POV

Published on January 9th, 2017 | by Paul Stroili

2

Don’t overload the cart.

I just broke the escalator at Target®.

As those of you who frequent Target® may know – at some locations they have those side-by-side escalators so you can move a cart full of items from one floor to another. It’s kind of cool, actually – you ride alongside your items like you’re both heading through some sort of merchandising assembly line –  one consumer, the other, consumable  – to be happily united after check out.

There’s also this small feeling of thanks when the machine gently pulls the cart from your grasp.

“Thank you, shiny, escalator – for extending your gentle chrome hand and taking my cart up to housewares and office supplies. It would have been a bit trying to drag this giant, red plastic cart up a flight of stairs. Especially since the 18 pack of Bounty paper towels has pretty much filled it up already.”

So you are grateful for the escalator. Until you break it. Then you hate that shiny, chrome mofo.

The Target of my humiliation.

It was one degree in Chicago today. Yes, Fahrenheit. Having spent the past 20 years in Los Angeles, one degree sort of feels like walking into a Bizarro live version of Disney’s Frozen®, except instead of Olaf leading the way, it’s Dr. Joseph Mengele.

It was cold. But you need stuff, so you go to Target®. Like you do. And looking ahead at the forecast and seeing that today is the warmest day of the week, you buy a lot of stuff. Like a lot of people do.

Like all the people behind me did; the elderly Asian woman, the young Polish couple, the Assyrian family of four – I list their origins and nationalities because – let’s face it – given recent political developments, there was probably already a bit of animosity toward the middle-aged white guy before he broke the escalator.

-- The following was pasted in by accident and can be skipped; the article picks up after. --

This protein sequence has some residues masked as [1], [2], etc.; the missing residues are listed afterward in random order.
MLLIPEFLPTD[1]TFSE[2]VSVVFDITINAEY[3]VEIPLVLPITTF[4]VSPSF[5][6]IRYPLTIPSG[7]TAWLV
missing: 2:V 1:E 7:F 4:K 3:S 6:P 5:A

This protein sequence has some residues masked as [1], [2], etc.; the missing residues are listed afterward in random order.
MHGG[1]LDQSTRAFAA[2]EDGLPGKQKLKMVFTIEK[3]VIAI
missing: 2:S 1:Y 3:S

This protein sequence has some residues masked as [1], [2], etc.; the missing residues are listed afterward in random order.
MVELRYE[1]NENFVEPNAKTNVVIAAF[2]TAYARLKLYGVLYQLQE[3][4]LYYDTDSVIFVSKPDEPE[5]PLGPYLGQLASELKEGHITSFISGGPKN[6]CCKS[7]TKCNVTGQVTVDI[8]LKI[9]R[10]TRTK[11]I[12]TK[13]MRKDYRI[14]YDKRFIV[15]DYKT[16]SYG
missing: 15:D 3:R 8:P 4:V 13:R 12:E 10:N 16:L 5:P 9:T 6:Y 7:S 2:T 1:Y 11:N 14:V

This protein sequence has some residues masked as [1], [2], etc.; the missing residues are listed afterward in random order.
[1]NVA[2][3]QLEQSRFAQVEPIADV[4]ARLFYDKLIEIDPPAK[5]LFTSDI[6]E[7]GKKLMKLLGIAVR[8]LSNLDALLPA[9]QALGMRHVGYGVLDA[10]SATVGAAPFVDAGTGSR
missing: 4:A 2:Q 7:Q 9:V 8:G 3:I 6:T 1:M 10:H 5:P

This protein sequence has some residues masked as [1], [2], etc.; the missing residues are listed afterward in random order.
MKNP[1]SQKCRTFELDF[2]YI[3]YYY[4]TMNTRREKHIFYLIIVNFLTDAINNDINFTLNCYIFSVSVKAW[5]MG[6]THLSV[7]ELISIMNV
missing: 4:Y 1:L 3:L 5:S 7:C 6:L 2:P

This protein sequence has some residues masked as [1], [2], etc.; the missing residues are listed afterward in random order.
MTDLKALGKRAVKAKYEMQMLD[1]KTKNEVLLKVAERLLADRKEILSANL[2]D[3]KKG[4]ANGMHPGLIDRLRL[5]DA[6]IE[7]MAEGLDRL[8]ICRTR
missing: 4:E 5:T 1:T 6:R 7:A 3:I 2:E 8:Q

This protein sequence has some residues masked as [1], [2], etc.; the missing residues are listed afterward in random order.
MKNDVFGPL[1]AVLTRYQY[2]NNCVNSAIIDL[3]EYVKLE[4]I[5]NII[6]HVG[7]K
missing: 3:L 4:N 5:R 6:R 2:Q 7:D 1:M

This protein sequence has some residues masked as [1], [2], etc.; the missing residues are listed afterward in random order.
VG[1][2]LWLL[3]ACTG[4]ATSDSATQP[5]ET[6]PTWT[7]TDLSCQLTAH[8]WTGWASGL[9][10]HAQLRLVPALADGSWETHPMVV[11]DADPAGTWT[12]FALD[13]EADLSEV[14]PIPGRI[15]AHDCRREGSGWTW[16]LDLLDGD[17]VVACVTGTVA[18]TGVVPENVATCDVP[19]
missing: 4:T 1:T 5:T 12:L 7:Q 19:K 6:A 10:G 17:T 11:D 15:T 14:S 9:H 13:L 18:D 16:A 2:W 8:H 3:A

It was one degree in Chicago today. Yes, Fahrenheit. Having spent the past 20 years in Los Angeles, one degree sort of feels like walking into a bizarro live version of Disney’s Frozen®, except instead of Olaf leading the way, it’s Dr. Joseph Mengele.

Now, just to be clear, I did not break the escalator with conspicuous consumption. I was not so laden with Grey Goose, Nespresso pods, Aveeno Scrub and other white people gear that I broke it. No, it was quite simply – the mutiny of the Bounty.

Apparently, if you put any large item – like, say – an 18 pack of double-ply Bounty paper towels on the bottom of the cart – that helpful escalator hand becomes a gnarled fist of defiance with middle finger decidedly extended.

And as you stand there helpless, with your giant red cart hitching and trembling in perfect sync to a nauseous grinding of gears – you get that same pit-of-the-stomach-terror you get when you flush the toilet at a dinner party at someone else’s house and the water starts to back up.

Oh. Please. Dear. God. No.

Elderly lady, young couple and family of four were not happy. Either were giggling goth teens, bald tall guy, small gaggle of first graders and finally, blessedly… angry, morbidly obese floor manager with giant key ring.

“You can’t put big stuff on the bottom” – He said – “the track won’t grab it.” I offered a slack-jawed nod.  The line of  carts grew behind me, red plastic soldiers parading toward my humiliation. The teens continued to giggle. One of the first graders started to cry. The carts jerky movements intensified from tremor to seizure. I swear I smelled smoke.

“You have to put this stuff on the top.” – He continued.

I just nodded faster.

“Everyone know you don’t put big stuff on bottom.” Elderly woman said.

Say all you want about Chicago street gangs, but there are few things as terrifying as an angry elderly Asian lady holding a large bag of potting soil.

So, as you might expect – the husky floor manager opened the box, hit a reset button and we continued on our assembly line ride.

You might expect that, but you’d be wrong. Because the paper towels were now wedged underneath the cart, and looking far more like a deflated six count than the original eighteen. Floor Manager had to climb under the cart and remove the mangled, shredded Bounty.